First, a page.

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Talk Session 2-2: Language Processing

Sep. 2, 2017 13:00 PM - 14:30 PM

Room: Alexander Room
Session chair: Chin Lung Yang
Age of Language Acquisition Influences the Cortical Language Organization in Multilingual patients Undergoing Awake Brain Mapping

Presentation Number:212.01Time:13:00 - 13:15Abstract Number:0075
Viktoria Havas
1Language Acquisition and Language Processing Lab, Norwegian University of Science and Technology, Trondheim, Norway
2University of Barcelona, Barcelona, Spain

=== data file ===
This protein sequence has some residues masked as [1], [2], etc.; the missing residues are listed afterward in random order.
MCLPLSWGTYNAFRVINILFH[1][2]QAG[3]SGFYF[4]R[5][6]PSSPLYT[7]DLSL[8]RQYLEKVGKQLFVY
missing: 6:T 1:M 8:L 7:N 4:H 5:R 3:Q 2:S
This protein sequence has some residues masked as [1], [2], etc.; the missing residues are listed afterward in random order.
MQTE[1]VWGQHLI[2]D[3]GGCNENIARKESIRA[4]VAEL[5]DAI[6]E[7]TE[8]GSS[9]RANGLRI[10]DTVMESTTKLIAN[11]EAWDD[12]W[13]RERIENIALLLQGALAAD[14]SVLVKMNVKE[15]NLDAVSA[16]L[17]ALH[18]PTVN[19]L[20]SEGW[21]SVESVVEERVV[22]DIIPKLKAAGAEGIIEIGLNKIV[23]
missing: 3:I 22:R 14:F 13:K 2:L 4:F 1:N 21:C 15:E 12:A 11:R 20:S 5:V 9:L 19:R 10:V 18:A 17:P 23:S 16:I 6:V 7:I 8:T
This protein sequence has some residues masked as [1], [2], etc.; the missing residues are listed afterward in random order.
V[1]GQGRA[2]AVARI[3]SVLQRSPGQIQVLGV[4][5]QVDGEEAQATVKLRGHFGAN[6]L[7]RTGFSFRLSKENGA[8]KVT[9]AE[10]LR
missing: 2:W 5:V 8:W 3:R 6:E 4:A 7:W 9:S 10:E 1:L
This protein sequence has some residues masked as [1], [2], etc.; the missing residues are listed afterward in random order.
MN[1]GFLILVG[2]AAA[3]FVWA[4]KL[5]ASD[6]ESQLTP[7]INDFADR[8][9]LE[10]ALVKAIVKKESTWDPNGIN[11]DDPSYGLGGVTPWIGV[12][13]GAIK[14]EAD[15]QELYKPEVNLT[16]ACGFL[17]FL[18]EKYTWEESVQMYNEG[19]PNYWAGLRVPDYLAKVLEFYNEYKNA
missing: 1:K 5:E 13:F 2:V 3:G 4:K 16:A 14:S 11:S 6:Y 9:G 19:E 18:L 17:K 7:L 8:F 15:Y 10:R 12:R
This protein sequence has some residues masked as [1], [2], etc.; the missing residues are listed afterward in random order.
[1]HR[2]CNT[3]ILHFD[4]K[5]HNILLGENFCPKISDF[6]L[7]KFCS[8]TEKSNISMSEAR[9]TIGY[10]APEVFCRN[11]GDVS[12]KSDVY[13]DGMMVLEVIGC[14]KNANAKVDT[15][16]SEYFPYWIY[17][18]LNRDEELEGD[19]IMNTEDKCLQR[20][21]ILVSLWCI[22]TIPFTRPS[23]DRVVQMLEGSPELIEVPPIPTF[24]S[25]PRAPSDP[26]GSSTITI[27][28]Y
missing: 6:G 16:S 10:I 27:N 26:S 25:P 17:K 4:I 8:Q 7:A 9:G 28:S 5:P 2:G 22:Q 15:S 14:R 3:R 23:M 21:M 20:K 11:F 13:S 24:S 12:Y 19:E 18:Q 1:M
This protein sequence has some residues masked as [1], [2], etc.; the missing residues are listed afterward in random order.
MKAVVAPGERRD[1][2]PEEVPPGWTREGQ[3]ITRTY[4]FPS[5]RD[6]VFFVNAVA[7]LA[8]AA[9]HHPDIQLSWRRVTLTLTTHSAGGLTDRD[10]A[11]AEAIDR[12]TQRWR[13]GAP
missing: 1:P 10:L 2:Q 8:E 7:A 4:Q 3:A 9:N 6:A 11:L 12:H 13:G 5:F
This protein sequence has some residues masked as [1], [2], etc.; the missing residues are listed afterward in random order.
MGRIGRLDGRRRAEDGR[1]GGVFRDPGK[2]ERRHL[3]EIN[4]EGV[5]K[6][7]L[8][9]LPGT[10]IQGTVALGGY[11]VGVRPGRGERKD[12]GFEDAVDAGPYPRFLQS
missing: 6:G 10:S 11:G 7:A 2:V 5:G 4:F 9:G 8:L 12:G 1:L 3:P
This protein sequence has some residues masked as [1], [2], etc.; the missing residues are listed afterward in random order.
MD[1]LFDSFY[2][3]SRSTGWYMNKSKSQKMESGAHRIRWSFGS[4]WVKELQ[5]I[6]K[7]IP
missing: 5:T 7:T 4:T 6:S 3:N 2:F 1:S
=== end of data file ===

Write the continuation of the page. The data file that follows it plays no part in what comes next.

Objectives. Most knowledge regarding the anatomical organization of multilingualism is based on aphasiology and functional imaging studies. However, the results have still to be validated by the gold standard approach, namely electrical stimulation mapping (ESM) during awake neurosurgical procedures. In this ESM study we describe language representation in a highly specific group of 13 multilinguals, focusing on how age of acquisition may influence the cortical organization of language. Methods. Thirteen highly proficient multilingual patients harboring lesions within the dominant, left hemisphere underwent ESM while being operated on under awake conditions. Demographic and language data were recorded in relation to age of acquisition (native language/early/late acquired languages), neuropsychological pre/postoperative language tests, number and location of language sites, and overlapping distribution in terms of language acquisition time. Analysis included lesion growth pattern/histopathology, location, and size. Results The functional language-related sites were distributed in the frontal (55%), temporal (29%), and parietal lobes (16%). Of these sites, 38% were located outside the areas predicted by classical models. The total number of native language sites was 47. Early acquired languages (including native) were represented in 97 sites (55 overlapped) and late acquired languages in 70 sites (45 overlapped). The overlapping distribution was 20% for early-early, 71% for early-late, and 9% for late-late acquired languages. Average lesion size was 3.3 cm, comprising five fast and seven slow growing lesions. Conclusions. Cortical language distribution in multilingual patients is not homogeneous, and it is influenced by age of acquisition. Early acquired languages are represented across a larger anatomical region than are those acquired later. The prevalent early acquired languages are largely represented within classical areas. Late acquired languages are less represented and mostly overlapped with the former. A large percentage of cortical, functional language sites are located away from the theoretical anatomical location and are not overlapped.